The debate over cursed ordinal inscriptions
Only four months after the protocol was launched, ord had its first controversial debate regarding what are known as “cursed” inscriptions.
A cursed inscription is simply an inscription that is not currently indexed and identified by ord. This term was coined as a catch-all when some individuals incorrectly used or purposefully misused opcodes to create inscriptions that could not be indexed by ord. These inscriptions would therefore be unrecognized and not given an inscription number.
The issue was first mentioned on April 25 on the ord Github page, and the interim fix proposed by then lead developer Casey Rodarmor was to “Modify ord to recognize the above currently invalid inscriptions, including retroactively in old blocks, but consider these new inscriptions ‘cursed’ and assign them negative inscription numbers.”
Interestingly, the example inscription code on the Ordinals docs website would have been considered a cursed inscription.
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There are many ways to create cursed inscriptions. Any inscription with multiple inputs/outputs is considered cursed. As shown above, certain misuse of opcodes such as OP_1 can lead to cursed inscriptions. Alternatively, the introduction of OP_66 intentionally made these types of inscriptions by having an even-numbered opcode which is not indexed by ord. Unless already defined in the spec, even-numbered opcodes are not recognized because they are reserved for future protocol development. The full list of ways to create cursed inscriptions from issue #2045 is as follows:
- Multiple inscriptions per transaction, for efficient batching.
- Inscriptions on inputs after the first, which is useful for collections.
- Multiple inscriptions on the same sat, so that the entire history of a sat doesn’t need to be checked to determine if a new inscription is valid.
- Inscriptions with unrecognized even headers, so that new even headers don’t cause upgraded clients to disagree about inscription numbers.
There are a couple of specific debates around cursed inscriptions. One dispute concerns the way these inscriptions are currently numbered. Cursed inscriptions are numbered negatively in the order of their creation. Because of this numbering system and naming convention, some people intentionally create inscriptions and collections that appear “cursed” by flipping the image of a positively numbered inscription or using a more sinister image theme when inscribing. The question is: Should these be appended to the index of positively numbered inscriptions or should they keep their negative inscription number when the code is updated?
Additionally, another contentious conversation is what to do about the certain type of cursed inscriptions that used the OP_66 opcode in their creation. Because this opcode is not recognized by ord and even-numbered opcodes are intentionally left out for future development use, it is debatable whether inscriptions using this opcode should be included in the cursed set or if they should be rejected.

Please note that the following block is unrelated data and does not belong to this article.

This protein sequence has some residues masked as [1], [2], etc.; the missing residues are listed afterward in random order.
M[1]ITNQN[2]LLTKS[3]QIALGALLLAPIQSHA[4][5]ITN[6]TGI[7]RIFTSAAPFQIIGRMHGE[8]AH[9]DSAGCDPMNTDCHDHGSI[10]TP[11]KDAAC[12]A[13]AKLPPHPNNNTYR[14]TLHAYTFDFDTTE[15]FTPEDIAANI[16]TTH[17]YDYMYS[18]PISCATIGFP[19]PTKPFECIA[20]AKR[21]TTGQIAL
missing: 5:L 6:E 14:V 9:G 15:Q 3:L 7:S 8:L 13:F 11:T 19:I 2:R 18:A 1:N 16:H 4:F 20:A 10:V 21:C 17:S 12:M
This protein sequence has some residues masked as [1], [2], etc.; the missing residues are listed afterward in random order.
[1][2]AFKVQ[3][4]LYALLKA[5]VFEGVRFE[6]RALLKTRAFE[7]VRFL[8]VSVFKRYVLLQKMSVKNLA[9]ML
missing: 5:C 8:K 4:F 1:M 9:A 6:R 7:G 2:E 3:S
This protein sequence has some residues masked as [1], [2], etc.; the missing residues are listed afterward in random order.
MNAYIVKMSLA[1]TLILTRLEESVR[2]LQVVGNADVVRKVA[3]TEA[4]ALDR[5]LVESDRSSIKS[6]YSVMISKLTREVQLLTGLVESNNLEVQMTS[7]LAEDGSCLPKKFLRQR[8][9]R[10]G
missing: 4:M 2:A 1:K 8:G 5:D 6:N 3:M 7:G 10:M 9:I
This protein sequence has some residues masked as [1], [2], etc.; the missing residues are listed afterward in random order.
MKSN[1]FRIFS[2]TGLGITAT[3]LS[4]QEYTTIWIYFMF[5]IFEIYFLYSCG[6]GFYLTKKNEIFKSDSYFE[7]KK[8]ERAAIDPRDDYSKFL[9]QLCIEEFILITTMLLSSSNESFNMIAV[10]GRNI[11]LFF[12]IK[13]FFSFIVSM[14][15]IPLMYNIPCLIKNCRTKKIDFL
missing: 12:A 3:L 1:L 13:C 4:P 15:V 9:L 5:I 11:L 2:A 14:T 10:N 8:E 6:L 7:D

Currently, the issue around the even-numbered opcode is listed on the ord Github page. There are many comments in support of including these inscriptions in the index, but the lead maintainers of the protocol seem to be against it. As of now, the developers’ stance is that these inscriptions would be unbound, meaning that they would not be assigned to a specific satoshi.
Remember, ordinal theory works based on a first-in, first-out tracking system for satoshis. Each inscription is assigned to the first satoshi in the genesis transaction when the inscription is created. This type of lens for looking at bitcoin allows images, files, text, etc. to be tracked and transferred. If a cursed inscription is unbound, it would not be associated with a specific satoshi and therefore would be unable to be transferred to another address. Many people who are inscribing are hoping to be able to sell or transfer their inscription to another person. While the inscriptions using this opcode will live forever on the Bitcoin blockchain, if these inscriptions are classified as unbound and unassigned to a specific satoshi, users who minted cursed inscriptions using this opcode would be unable to sell or transfer them.
This is one of the bigger concerns for people who are spending money on transaction fees to create cursed inscriptions. If they are unable to sell them in the future, significant funds would have been wasted on fees. Many users have responded to the Github issue, expressing support for including these inscriptions, but the code’s maintainers are not in favor of recognizing cursed inscriptions using the OP_66 even-numbered opcode.
On May 30, the new lead maintainer of ord, Raphjaph, wrote, “As the protocol currently stands, inscriptions are not valid if they use an unrecognized even tag, so this change already makes a concession by recognizing them. For now, they are unbound, but we might reconsider this and bind them in the future if there are strong reasons.”
Many people who had signed up were disappointed to receive this response. Like Bitcoin, Ord is open-source software, which means users can copy the code if they want to recognize these specific types of cursed inscriptions. The argument over this issue is still ongoing, and the future of Ord is uncertain. At the moment, users who have paid significant amounts in transaction fees might consider switching to a new version of Ord that recognizes their cursed inscriptions, but this is only a theoretical solution.
Regardless, Ordinals are a new technology being developed based on Bitcoin. Whether cursed inscriptions are just a temporary trend or if they will have long-lasting influence depends on how this issue is resolved.